LG had a hit with the G4 camera and with some polish, it used it on the V10 as well. Now with further improvements, the camera has landed on the LG G5.
Its basic specs are a 16MP sensor sitting behind a f/1.8 lens with optical image stabilization, Laser autofocus and a Color spectrum sensor.
The big innovation is the second, wide-angle camera. It has 135° field of view, a mini panorama in a single shot. This camera lacks basics like autofocus, let alone OIS. The aperture is tighter too (f/2.4).
Samsung used completely new hardware for the Galaxy S7 edge camera. The sensor packs fairly large pixels and it sits behind the brightest aperture on a phone yet - f/1.7. All this is designed to collect more light, coupled with OIS it makes for great low-light shots.
The innovation here lies in the sensor - the Dual Pixel design means the entire surface of the sensor is used to determine focus, a massive improvement over having a limited number of focus points. The S7 edge locks focus faster than anything we've seen before.
It is a 12MP camera (4:3 aspect), compared to the 16MP main camera on the LG G5. The LG camera has a wider FoV - yes, even its "narrow" camera is wider.
Starting off with pixel peeping at shots of the Sagrada Familia, we find that the Galaxy S7 edge captures more detail per pixel. Dynamic range goes in favor of the LG G5, though, the S7 under-developed the shadows. LG's Color Spectrum sensor also did good work, while the Samsung put a warm yellow cast over everything.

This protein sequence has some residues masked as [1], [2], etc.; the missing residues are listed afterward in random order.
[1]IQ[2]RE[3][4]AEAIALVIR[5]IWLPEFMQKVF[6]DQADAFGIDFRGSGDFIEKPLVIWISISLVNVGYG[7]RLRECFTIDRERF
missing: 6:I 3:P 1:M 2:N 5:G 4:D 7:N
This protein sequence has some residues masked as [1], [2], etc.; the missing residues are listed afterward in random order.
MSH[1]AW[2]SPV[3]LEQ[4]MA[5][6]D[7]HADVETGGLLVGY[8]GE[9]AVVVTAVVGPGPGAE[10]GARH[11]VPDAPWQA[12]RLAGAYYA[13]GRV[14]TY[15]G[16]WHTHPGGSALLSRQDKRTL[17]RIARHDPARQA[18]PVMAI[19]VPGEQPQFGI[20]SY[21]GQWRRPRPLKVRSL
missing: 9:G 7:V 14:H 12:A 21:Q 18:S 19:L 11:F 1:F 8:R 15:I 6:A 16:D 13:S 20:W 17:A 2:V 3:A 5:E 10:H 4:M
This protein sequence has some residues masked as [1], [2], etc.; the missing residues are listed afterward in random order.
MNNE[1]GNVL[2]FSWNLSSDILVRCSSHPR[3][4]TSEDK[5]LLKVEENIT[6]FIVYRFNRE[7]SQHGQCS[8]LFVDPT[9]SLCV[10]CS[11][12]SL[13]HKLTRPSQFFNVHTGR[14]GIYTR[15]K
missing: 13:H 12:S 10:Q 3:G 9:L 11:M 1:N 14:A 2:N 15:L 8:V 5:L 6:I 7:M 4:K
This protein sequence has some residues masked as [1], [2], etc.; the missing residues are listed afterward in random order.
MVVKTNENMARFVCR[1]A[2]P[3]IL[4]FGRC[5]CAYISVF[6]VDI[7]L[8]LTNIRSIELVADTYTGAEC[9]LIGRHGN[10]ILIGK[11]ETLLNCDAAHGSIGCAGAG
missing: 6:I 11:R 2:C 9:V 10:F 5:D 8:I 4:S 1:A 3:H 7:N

The wide-angle camera of the LG G5 captures 135° of the scene, compared to 75° of the main camera. Sure, it's "only" an 8MP camera and its lens isn't as good, but it's brilliant for tourism.
Here's a comparison of just how much more a single wide shot captures. When you get home, it will be more like you remember it and less like a narrow photograph.
Now compare the S7 edge photo with the narrow G5 photo and then the wide one.
So, the LG G5 captures more of the scene, but Galaxy S7 edge's narrower view is sharper. Here are some shots from up close.